Out here, violent crime rates are high—at least in the census-designated areas where records are kept: Sperling's 1 (low rate of violent crime) to 100 (high rate of violent crime) scale measures Victorville, California's index at 48.8, Baker's at 69.7, and Barstow, California's at 76.4. For comparison, the national average is 31.1 and Los Angeles clocks in at 43.7. "There is only a certain kind of cop who wants this job." Stillman explained. "If he or she is in trouble, it could take two hours for backup to arrive."
"Law enforcement agencies have a challenge in the desert portions," Robert Fulton, the manager at California State University's Desert Studies Center, echoed in an email. "It would not be hard to get to a place where people seldom go."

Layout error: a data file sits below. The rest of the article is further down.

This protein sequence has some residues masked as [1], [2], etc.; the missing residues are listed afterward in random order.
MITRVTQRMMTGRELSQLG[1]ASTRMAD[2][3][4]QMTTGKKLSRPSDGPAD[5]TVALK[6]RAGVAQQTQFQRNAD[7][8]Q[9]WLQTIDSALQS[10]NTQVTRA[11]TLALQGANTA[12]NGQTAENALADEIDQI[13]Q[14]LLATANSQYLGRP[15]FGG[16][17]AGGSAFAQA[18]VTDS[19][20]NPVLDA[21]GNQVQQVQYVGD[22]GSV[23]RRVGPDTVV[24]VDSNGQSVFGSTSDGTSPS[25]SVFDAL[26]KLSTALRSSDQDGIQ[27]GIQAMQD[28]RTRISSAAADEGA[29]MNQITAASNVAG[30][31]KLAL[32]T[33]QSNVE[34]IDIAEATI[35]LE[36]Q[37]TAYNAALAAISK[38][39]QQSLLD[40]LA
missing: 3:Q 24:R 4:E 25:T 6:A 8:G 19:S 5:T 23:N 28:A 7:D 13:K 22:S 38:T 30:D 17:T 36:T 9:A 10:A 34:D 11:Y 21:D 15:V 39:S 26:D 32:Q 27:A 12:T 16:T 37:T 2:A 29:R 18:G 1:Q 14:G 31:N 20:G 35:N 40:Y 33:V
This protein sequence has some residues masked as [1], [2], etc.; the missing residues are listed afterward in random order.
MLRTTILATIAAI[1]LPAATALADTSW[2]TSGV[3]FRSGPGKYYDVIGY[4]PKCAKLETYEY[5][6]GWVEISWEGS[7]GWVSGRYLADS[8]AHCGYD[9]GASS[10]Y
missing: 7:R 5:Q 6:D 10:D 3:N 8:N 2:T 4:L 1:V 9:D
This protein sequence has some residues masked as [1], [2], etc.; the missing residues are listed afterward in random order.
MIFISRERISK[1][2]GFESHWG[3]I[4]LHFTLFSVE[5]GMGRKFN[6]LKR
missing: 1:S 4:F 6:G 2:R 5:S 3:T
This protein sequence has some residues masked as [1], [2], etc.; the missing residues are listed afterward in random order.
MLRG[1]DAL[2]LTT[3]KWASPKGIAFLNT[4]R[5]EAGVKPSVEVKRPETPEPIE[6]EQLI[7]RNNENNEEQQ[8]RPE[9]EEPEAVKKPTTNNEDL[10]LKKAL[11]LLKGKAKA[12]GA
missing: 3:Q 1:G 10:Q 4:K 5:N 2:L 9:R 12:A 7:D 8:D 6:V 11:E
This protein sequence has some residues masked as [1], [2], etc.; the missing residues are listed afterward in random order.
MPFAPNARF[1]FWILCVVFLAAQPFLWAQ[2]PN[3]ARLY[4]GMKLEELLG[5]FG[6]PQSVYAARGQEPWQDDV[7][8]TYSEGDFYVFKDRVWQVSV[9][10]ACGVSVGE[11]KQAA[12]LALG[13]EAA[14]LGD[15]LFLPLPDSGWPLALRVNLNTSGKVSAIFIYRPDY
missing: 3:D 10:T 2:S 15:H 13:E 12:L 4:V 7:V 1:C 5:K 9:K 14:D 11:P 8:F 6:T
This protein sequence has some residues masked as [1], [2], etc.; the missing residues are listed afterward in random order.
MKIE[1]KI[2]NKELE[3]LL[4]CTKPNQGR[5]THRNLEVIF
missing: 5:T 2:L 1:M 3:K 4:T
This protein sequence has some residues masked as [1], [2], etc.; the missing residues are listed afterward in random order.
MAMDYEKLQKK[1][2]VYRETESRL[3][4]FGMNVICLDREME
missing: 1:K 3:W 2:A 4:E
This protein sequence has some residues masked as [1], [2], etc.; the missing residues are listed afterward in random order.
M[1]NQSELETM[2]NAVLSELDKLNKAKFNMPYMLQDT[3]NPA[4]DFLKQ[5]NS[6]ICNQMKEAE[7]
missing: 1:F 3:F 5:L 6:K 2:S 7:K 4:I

The limited pool of park rangers tasked with monitoring Mojave reserve areas—including the 1.6 million acre Mojave National Preserve—face a similarly uphill battle against the desert heat, size, and remoteness, and most often find themselves one step behind the criminals seeking refuge in these spaces.
Take the mystery surrounding 25-year-old Beddie Walraven, who disappeared from Santa Ana in 1946. Her unidentified remains were found tossed into the Mojave Desert near Baker in 1971—but the bones weren't linked to her until 2011. It's believed that the Texas native was killed by her lover's wife, who walked in on her husband in bed with Beddie. Nobody has been held accountable for Beddie's murder—and her's is far from the only case to go cold with more questions than answers. As San Bernardino deputy coroner Bob Hunter told the LA Times in a 2011 article covering Beddie's case, "We are constantly finding bodies in the desert... We've had a lot of unsolved cases that were many, many years old."